Second, John's theological distinctives prove striking. His is the only Gospel explicitly to affirm Jesus' divinity and to reflect a 'high Christology' throughout Jesus' life, without the synoptic plot development in which his disciples slowly come to understand his identity and in which his opponents more gradually increase in their hostility. Jesus' own claims more explicitly link him with God (8:58; 10:30; 14:6). In John, the Baptist denies being Elijah (1:21); the Synoptics affirm that he is (Mark 9:11-13). The Fourth Gospel emphasizes more the presence of eternal life; the Synoptics dwell more on the future aspect of the kingdom. And John ends with Jesus dispensing the Spirit after his resurrection and before his return to his Father (John 20:22), while Luke reserves this bestowal for Pentecost (Acts 2).
Third, John's chronology appears to contradict the Synoptics' outline. Everything described of Jesus' adult ministry in Matthew, Mark and Luke could have occurred within a few months; John's references to repeated Passovers (__John__2:13; 6:4; 13:1) presuppose a ministry of more than two years (and maybe more than three years- cf. 5:1). In addition to the specific 'dislocations' stressed by Casey in his opening chapter, we may observe varying dates or times for Jesus' anointing by Mary of Bethany (John 12:1; cf. Mark 14:3), the call of the first disciples (John 1:35-42; cf. Mark 1:16-20) and the timing of the crucifixion (John 19:14; cf. Mark 15:25).
Fourth, other apparent historical discrepancies appear. John seems to think Christ was born in Nazareth rather than Bethlehem (__John__7:52) and that Lazarus' resurrection, not the temple cleansing, was the catalyst for Jesus' arrest (__John__11:45-53). He claims that Jews began to excommunicate Christians from their synagogues even during Jesus' lifetime (9:22), whereas other historical evidence suggests this was a late first-century development (the20 'curse on the heretics' introduced into the synagogue liturgy).
Finally, John's style of writing differs markedly from the Synoptics. Jesus' teaching uses language and vocabulary indistinguishable from John's as narrator. Christ speaks in extended discourses rather than pithy aphorisms. His language merges with that of the narrator of the Gospel so that: we are not sure where the one ends and the other begins (esp. John 3:1-21; cf. the same phenomenon with the words of the Baptist in 3:27—36). And, at several points, John's narrative seems out of sequence. In the farewell discourse, Jesus calls to his disciples, 'Come now; let us leave' (14:31), but he then continues talking for another three chapters. Similarly, John 21 appears to many as an appendix added by a later writer, because 20:30-31 reads like a fitting conclusion to the Gospel.A number of these phenomena are also conveniently summarized and elaborated in Mussner (1967), who concludes that John, unlike the Synoptics, portrays 'the essential identity of the Jesus of history with the glorified Christ' (86), i.e., that the entire Gospel reflects solely a unified post-resurrection perspective.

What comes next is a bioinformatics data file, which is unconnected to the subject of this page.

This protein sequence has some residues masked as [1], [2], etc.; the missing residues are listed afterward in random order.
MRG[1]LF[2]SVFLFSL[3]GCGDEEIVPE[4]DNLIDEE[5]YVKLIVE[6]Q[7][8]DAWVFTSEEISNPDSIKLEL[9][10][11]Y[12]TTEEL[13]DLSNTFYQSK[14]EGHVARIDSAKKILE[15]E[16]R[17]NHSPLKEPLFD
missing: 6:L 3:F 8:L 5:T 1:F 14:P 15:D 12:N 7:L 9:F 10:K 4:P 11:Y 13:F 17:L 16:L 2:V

It comes, then, as little surprise that contemporary historical Jesus research pays scant attention to John. Definitive tomes have been produced by focusing almost entirely on the Synoptics' portraits (Sanders 1985; Crossan 1991; Meier 1991, 1994; Theissen and Merz 1997). Evangelical counterparts have hardly differed from the critical consensus at this point (cf. Witherington 1990; Wright 1996).Cf. also the otherwise very helpful ecumenical conference proceedings on 'Jesus and the oral Gospel tradition' (Wansbrough 1991), which devotes only one essay to John (by an evangelical; Dunn 1991) and does not substantially advance our confidence in John beyond the Barrett-Lindars consensus approach. But three observations suggest that the evidence for John's credibility may not be quite so sparse.
To begin with, we dare not overlook the numerous similarities between John and the Synoptics. I have spelled out several of these elsewhere (Blomberg 1987:156—159) and shall mention each as it arises in the commentary section of this book. Second, over forty years ago J. A. T. Robinson (1959) identified what he called a 'new look on the Fourth Gospel', which viewed John as independent of the Synoptics, often preserving uniquely historical information, and thoroughly rooted in an early first-century Palestinian Jewish milieu. Not long afterwards C. H. Dodd (1963) penned what has become the classic, detailed expression of this perspective;This work, however, must be balanced with Dodd 1954, in which it was already made clear how many liberties the author of the Fourth Gospel felt free to take with the 'history' he narrated. subsequent developments turned this 'new look' into a21 consensus in many quarters (Smalley 1978:9-40). D. Moody Smith (1993) suggests that John's distinctive chronology, geography, portrait of the Baptist, vignettes of women and elements of the passion and resurrection narratives may all contain historical material. James Charlesworth (1996:90) believes that the Dead Sea Scrolls have 'revolutionized the interpretation of John', enabling us to view it as a late first-century Jewish text relying on even earlier traditions rather than a late second-century Greek philosophical treatise. But sometimes the 'new look' simply favours John at the Synoptics' expense (cf. esp. J. A. T. Robinson 1985). And Gary Burge (1992:27) is overly optimistic when he generalizes, 'The new look urges that we view the Gospel as Jewish and historically reliable.' The first predicate is true; the second would be more accurately worded as 'more historically reliable than previously thought'—which still leaves room for plenty of material to be viewed as relatively unhistorical.